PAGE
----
This is a partial transcript from "On the Record," April 20, 2006, that has been edited for clarity.
GRETA VAN SUSTEREN, HOST: Former President Bush and former first lady Barbara Bush sat down to talk to us about their careers, their family and fighting illiteracy.
VAN SUSTEREN: Why do we have such a literacy problem in this country?
GEORGE H.W. BUSH, FORMER PRESIDENT OF THE UNITED STATES: I don't know. People don't listen to Barbara enough about reading to your children. I mean really there's not enough family literacy where the family gets involved early on to help and these programs that she's done they raised a ton of money and they've helped.
Her foundation has helped, you know, further the idea that family literacy is vitally important. But I think that's the simple answer because a lot of people, you know, might have more complicated answers but I think that's the problem.
VAN SUSTEREN: In terms of jobs, forget the presidency, but the job as head of the Republican Party, the CIA, China, U.N., all those jobs.
BARBARA BUSH, FORMER FIRST LADY: CIA.
VAN SUSTEREN: CIA. What's the job you think that was the most fun that was the best one?
G. BUSH: Well, I think the CIA job in some ways because it was the biggest challenge. I was only there a year and I wasn't sure I wanted to go but the president called so I said OK. And, I went there and I just found it fascinating.
It was a very difficult time because the CIA had been under fire. You might remember the Church Committee and the Pike Committee and all these things they allegedly had done. My job in a sense was to stand up for the CIA, which I love doing.
But I don't know they were all -- China was fascinating. I love the U.N. It helped me when I was president because a lot of the people that were then high-ranking officials had been ambassadors from other countries there.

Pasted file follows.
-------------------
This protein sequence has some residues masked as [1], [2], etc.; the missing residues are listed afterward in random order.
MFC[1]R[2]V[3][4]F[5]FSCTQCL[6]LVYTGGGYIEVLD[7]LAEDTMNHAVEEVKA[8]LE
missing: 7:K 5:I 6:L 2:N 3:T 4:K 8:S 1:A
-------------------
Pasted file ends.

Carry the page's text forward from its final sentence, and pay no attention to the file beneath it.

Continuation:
And, the worst one was being chairman of the Republican Party at the Watergate time. It was awful.
VAN SUSTEREN: But it must have been a challenge. I mean being head of the Republican Party at the time of Nixon.
B. BUSH: Terrible.
VAN SUSTEREN: I mean you couldn't have had a bigger challenge.
B. BUSH: No.
G. BUSH: Bigger challenge and a worst challenge, I mean because there were two stacks of mail. You got to do more to keep the party together or do more to defend Nixon. The other stack of mail just would be "Why are you keeping the party so close to this? The party didn't have anything to do with Watergate. Why are you out there talking about Nixon?"
B. BUSH: It was hard. I played tennis with four girls up there and finally it ended up that Millie Dent (ph) and I were the only two people who were for Nixon. I mean we couldn't find anyone to play doubles with us, so we took up the singles but it was very hard.
VAN SUSTEREN: What was he like, Nixon?
B. BUSH: No small talk. And he said every time we went to the receiving line men go first and then women and he would say, "George, how are you" and then look at me with a quizzical look and George would say, "You know my wife Barbara." And he'd say, "Oh, yes Barbara, how are you?" We did that week after week after week. And I don't blame him for that. He just wasn't a man who had sort of trivia truthfully.
G. BUSH: He was very good at some things and he was very small about others. He hated the Ivy League. He said in a cabinet meeting, "These Ivy League so and so's they do this." You look around the table. Half the cabinet was from the Ivy League. He would sit there.
B. BUSH: I think he had the opportunity to be one of the greatest presidents we ever had.
VAN SUSTEREN: In terms of Mrs. Nixon, you liked her?
B. BUSH: Ah! Yes, I mean she was gentle and she really was a wonderfully sweet lady and she did a lot of good things. You never read them but she did a lot with volunteerism and you never read about her though but she was very, very sweet. A lot of ugly things were said about her that weren't true, sort of, I don't know but they just were. She was a great help to him and she was a wonderful woman.
VAN SUSTEREN: Tomorrow night you will see more of our interview with the former first family. Make sure you see it.
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